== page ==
Bullpens buck­ling un­der big­ger loads

The Washington Post Sunday - - BASEBALL - BY DAVE SHEININ [email protected]­post.com

When the Seat­tle Mariners brought in righthande­r Austin Adams to pitch the eighth in­ning Mon­day night against the Oak­land Ath­let­ics, they qui­etly reached a grim mile­stone: Adams was the 20th pitcher to ap­pear in re­lief for the Mariners in 2019, a sea­son that was barely a quar­ter of the way to the fin­ish line at the time. The Baltimore Ori­oles, mean­while, had used 23 re­liev­ers (though both teams’ to­tals in­clude po­si­tion play­ers pressed into re­lief duty).

Not so long ago, such a thing would have been un­heard-of — es­pe­cially for a quasi-con­tender such as Seat­tle (22-25 en­ter­ing Satur­day). In 2010, the 95-loss Kansas City Roy­als were the only team in the ma­jors to use as many as 20 pitch­ers in re­lief — and that was over the course of a full sea­son.

Here, in the heart of the Era of Bullpen Supremacy, teams are cy­cling through re­liev­ers at an un­prece­dented pace — but the game also has what ap­pears to be an acute short­age of de­pend­able ones. By ask­ing more of their bullpens, teams are get­ting less.

In other words, it isn’t only the Wash­ing­ton Na­tion­als who are strug­gling to piece to­gether a ca­pa­ble bullpen. It’s nearly ev­ery­body. (Okay, well, it’s mostly the Na­tion­als, as their ma­jor league­worst 6.82 bullpen ERA en­ter­ing Satur­day — de­spite hav­ing pitched the fewest innings, 1302/3, of any bullpen — would at­test.)

The av­er­age length of a start in Ma­jor League Base­ball has been de­creas­ing for years, and it is down to a record low of about 51/3 innings in 2019. (Twenty-five years ago, it was more than six innings per start.) But as bullpens have been asked to cover more innings, the col­lec­tive re­lief ERA across base­ball also has risen, to a 20-year high of 4.29 this sea­son (en­ter­ing Satur­day).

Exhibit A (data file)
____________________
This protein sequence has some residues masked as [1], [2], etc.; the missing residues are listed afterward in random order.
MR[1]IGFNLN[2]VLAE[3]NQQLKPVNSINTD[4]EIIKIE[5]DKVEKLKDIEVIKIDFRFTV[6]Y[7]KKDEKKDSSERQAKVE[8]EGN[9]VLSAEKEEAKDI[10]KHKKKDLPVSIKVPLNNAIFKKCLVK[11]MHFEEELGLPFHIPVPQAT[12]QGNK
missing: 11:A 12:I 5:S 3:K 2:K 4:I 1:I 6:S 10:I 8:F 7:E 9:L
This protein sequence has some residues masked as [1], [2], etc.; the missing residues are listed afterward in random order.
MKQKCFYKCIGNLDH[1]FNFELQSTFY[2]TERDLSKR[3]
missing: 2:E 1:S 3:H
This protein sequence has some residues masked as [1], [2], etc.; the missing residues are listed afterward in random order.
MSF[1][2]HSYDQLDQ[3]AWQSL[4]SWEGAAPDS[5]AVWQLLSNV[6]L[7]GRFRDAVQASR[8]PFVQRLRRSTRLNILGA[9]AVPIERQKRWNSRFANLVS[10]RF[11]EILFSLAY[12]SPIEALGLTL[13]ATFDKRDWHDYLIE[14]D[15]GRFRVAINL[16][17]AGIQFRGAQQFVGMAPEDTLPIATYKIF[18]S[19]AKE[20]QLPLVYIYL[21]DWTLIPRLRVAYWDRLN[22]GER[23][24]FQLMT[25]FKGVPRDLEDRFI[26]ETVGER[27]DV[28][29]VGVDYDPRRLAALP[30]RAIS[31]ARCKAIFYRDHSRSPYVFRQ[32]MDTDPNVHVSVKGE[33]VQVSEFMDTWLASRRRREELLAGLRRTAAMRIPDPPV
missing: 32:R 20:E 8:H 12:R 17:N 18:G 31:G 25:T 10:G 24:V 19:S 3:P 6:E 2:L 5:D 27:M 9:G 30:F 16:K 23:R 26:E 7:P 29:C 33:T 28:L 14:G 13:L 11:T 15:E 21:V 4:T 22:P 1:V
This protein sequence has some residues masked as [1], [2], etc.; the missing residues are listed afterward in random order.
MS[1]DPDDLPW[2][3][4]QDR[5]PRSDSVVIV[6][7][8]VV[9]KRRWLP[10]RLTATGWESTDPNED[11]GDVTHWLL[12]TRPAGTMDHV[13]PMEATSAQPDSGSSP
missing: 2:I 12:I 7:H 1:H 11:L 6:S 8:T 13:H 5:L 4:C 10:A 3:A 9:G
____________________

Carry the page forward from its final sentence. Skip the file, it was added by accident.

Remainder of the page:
“The fewer innings you get from your starters, the more you have to rely on the bullpen and the greater the chance some of those [re­liev­ers] are not go­ing to pan out or are not go­ing to pitch well,” said Dave Dom­browski, Bos­ton Red Sox pres­i­dent of base­ball op­er­a­tions. “And then some­times the more you rely on guys and the more they get used, the big­ger the chance they won’t bounce back and pitch as well the next year.”

For much of re­cent his­tory, the ERA for ma­jor league starters has been a half-run to a quar­ter­run higher than that of re­liev­ers. But this year, with re­liev­ers han­dling a larger share of over­all innings than ever be­fore, they are con­verg­ing: Starters have posted an ERA of 4.33 this year, just a tick above that of re­liev­ers.

Is it pos­si­ble that there sim­ply aren’t enough solid arms to pop­u­late 30 ma­jor league bullpens, es­pe­cially in this era in which so much is be­ing asked of them?

“As man­agers are more will­ing to take starters out in the fifth or sixth innings, you’re ask­ing a lot of those re­liev­ers,” Na­tion­als closer Sean Doolit­tle said. “Very few teams have true work­horses any­more [in their ro­ta­tion]. We’re lucky here — our starters are so un­be­liev­able. We’ve had to cover fewest innings in league, which makes some of the hic­cups even more frus­trat­ing.

“But there’s an in­her­ent volatil­ity of re­liev­ers. It takes a dif­fer­ent kind of toll on your body when night in, night out, you’re asked to [get ready to pitch] at the drop of a hat. Over the course of a sea­son, if your work­load isn’t man­aged prop­erly, you may be able to get away with it for a few months, but at some point those innings are go­ing to jump on your back, and it can lead to in­ef­fec­tive­ness or in­jury risk that can de­rail your sea­son or even your ca­reer.”